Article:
Amici Curiae: The Offensive Apple App, Unsettling Settlement, and Firms-on-Alert Edition

Canada Pulling Its Weight In Libya

As a ‘coalition of the willing’, including members from Europe and the Arab League, began enforcing a no-fly zone over Libya last week, Canada wouldn’t be left out. The no-fly zone was agreed upon internationally and embodied in UN Security Council Resolution UNSCR 1973. Interestingly, although deciding not to exercise their veto power, Russia has come out against the intervention. And while the US is momentarily leading the mission, there is a widespread understanding that they will pass off control to the international force shortly.

Canada’s contingent includes six CF-18 fighter jets as well as 150 military personnel. Although some have attributed Prime Minister Harper’s  ‘hawkish’ attitude to political showmanship, the move seems to be universally accepted in the House of Commons. The Conservative motion in support of the mission received unanimous support from the Liberals, NDP and Bloc Quebecois.

While concerns over defining the precise objectives of the mission and disagreement over whether to support the opposition in Libya are valid questions, there is no denying that Mr. Gadhafi’s treatment of his people, and specifically his opposition, has been barbaric. Lloyd Axworthy’s R2P doctrine has captured the hearts and minds of many a Canadian. While not explicitly recognized, it seems to be precisely these sentiments that motivated the Harper government and indeed the entirety of the Commons to act. One hopes this bipartisan commitment to a greater good will be rewarded.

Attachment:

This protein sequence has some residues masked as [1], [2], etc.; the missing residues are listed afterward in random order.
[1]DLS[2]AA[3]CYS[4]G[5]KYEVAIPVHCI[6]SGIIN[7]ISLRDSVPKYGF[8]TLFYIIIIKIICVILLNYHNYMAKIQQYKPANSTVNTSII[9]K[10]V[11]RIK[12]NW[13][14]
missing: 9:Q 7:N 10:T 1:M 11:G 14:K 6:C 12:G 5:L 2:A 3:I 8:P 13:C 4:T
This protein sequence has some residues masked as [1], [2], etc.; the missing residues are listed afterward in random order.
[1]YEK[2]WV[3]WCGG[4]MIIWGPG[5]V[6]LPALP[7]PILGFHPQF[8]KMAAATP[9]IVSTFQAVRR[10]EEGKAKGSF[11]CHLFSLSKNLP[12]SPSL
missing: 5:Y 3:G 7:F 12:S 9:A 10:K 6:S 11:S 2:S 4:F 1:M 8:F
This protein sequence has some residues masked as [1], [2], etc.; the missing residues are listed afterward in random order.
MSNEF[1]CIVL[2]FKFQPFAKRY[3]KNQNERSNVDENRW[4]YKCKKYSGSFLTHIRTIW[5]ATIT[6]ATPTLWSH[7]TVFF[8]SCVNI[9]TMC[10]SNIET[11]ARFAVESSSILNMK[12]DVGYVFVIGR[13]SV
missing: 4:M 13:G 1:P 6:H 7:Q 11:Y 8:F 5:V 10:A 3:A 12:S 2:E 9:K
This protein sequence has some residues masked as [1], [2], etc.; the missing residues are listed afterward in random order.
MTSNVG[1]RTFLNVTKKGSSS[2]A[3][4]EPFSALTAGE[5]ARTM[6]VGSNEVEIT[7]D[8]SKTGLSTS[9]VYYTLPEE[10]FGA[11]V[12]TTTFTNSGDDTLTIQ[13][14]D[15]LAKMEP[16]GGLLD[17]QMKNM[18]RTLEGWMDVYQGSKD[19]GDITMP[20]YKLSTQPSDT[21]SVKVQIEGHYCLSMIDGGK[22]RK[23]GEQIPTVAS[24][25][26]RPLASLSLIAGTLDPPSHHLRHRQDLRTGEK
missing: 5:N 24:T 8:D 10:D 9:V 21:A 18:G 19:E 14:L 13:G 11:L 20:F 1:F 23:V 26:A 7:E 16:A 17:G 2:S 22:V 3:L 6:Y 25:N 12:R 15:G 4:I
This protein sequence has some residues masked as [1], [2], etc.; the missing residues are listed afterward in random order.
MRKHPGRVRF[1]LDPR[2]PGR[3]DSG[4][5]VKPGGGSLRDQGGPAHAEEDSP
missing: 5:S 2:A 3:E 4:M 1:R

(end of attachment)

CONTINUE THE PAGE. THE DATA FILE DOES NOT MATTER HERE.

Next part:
iPhone App Enters Hot Water

Apple is under fire for approving an app that encourages ‘the freedom to grow into heterosexuality’. The app was created by anti-gay religious group Exodus International. In response, a senior director at Exodus has said that referring to the app as a “gay cure” is misleading and that both the app and the organization have been mischaracterized by the media.

Apple, which is known for controlling everything in its apps from sexually explicit content to hateful speech, has remained mum thus far on the Exodus app. Apple has received significant criticism as a result. In particular, Dr. Gary Remafedi, whose research is cited by Exodus, claims his information was falsely represented.

While there might be some room to discuss the issue in light of freedom of expression, given Apple’s historically progressive policy with regard to potentially offensive apps, it is difficult to understand why this app deserves to remain available given its obviously offensive content.

Google Books (Un)Settlement

U.S. District Court for the Southern District of New York rejected the proposed class-action settlement between Google Books and book publishers. Judge Chin said that the settlement was “not fair” and would “grant Google significant rights to exploit entire books, without permission of the copyright owners.” The decision can be read here.